M@ STUDIO Architects are excited to be able to share their creation with the public, as they explain, “We are thrilled to be selected as the winner of the 2016 NGV Architecture Commission. Open competitions such as this provide a vital platform for architects to experiment and facilitate public discourse around the broader ideas that motivate the specific design explorations.” Led by the Department of Contemporary Design and Architecture, the competition is an annual event whereby architects are invited to submit their provisional structures with a chance to feature their inimitable design at Melbourne’s Grollo Equiset Garden. The judging panel this year consisted of Corbett Lyon (Lyons Architecture), Rachel Neeson (Neeson Murcutt Architects), Emma Williamson (CODA) and Fleur Watson (RMIT Design Hub), with competition advisor, Andrew Mackenzie of City Lab. Judging was based on uniqueness of design, site consideration, material use, sustainability and recyclability. The winner was chosen from a pool of 93 entries that were shortlisted to five and then judged on quality, originality and viability. The 2016 NGV Architecture Commission will be open for use at NGV International from October 2016. ngv.vic.gov.au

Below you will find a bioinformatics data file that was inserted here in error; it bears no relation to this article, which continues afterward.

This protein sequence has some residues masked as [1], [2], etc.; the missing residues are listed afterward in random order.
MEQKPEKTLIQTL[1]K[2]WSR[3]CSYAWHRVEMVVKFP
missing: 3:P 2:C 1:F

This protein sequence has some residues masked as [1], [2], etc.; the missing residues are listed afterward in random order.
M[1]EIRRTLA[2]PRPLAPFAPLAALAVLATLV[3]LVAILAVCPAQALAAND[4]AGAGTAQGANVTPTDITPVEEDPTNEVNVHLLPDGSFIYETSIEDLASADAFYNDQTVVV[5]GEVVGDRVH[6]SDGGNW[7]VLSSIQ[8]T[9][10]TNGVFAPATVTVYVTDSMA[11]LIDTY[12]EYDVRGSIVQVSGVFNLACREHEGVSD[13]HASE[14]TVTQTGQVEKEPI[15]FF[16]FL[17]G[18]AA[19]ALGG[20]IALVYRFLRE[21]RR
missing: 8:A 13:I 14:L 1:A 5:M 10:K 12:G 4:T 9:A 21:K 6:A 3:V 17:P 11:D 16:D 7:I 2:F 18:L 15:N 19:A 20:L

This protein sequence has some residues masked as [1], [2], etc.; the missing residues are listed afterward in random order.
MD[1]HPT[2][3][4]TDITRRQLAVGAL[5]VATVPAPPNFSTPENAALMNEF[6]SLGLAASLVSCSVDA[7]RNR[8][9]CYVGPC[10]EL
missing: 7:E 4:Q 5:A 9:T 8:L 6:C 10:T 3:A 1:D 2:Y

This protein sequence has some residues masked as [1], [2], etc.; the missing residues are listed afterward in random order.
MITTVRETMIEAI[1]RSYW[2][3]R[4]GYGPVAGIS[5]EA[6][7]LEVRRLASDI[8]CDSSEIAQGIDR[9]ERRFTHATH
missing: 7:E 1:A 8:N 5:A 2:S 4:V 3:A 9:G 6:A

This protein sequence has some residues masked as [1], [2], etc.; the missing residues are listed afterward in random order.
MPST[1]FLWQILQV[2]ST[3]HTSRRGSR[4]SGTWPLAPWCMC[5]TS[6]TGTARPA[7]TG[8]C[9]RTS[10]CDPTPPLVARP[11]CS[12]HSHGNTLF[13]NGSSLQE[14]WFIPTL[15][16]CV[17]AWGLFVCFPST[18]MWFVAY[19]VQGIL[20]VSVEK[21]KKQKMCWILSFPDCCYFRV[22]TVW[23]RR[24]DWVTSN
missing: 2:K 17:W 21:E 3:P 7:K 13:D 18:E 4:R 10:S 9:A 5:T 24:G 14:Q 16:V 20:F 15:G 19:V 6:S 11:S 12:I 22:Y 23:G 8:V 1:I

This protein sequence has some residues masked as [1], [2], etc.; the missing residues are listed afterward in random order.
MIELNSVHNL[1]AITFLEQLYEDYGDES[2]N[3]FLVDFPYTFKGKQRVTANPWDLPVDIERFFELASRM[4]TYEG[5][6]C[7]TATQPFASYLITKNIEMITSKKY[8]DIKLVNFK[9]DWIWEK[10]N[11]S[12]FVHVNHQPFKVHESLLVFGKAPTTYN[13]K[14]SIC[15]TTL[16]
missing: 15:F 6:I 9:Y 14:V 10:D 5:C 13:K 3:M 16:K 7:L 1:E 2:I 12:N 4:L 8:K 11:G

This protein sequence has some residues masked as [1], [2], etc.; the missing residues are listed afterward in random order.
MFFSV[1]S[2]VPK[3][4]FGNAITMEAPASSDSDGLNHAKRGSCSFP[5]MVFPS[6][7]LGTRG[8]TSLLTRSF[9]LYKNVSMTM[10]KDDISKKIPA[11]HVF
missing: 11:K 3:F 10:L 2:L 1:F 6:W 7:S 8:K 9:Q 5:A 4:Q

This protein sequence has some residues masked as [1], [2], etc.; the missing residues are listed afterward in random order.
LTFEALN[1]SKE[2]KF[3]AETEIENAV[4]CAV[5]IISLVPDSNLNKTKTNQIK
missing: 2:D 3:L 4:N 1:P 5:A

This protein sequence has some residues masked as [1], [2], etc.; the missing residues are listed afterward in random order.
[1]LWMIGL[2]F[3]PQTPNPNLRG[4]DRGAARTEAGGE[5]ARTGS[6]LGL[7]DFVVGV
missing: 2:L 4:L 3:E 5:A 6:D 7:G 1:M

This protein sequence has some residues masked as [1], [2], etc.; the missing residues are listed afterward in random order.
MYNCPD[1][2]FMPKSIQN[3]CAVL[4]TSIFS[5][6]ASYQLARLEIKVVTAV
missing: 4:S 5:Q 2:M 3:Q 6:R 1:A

lorence Broadhurst’s unique designs are just as much celebrated today as they were in the 1960s when they were initially released. Recognised by TIME magazine as one of the world’s most influential post-war designers, the distinct and timeless designs are craved by many. Axolotl have recently announced that in partnership with the Signature Design Archive, they have been given the licensing to represent the renowned Australian designer’s work. Over 500 of Broadhurst’s distinguished designs, which include tapestries, geometrics and florals, can officially be used with Axolotl’s metal, glass, concrete and timber products to produce stunning laser cut screen, custom doors and feature walls. Broadhurst’s designs along with Axolotl’s talent in carving, etching, inlaying and embossing has enabled a spectacular product range that can cater to any theme from elegant, to vintage, to modern. axolotl.com.au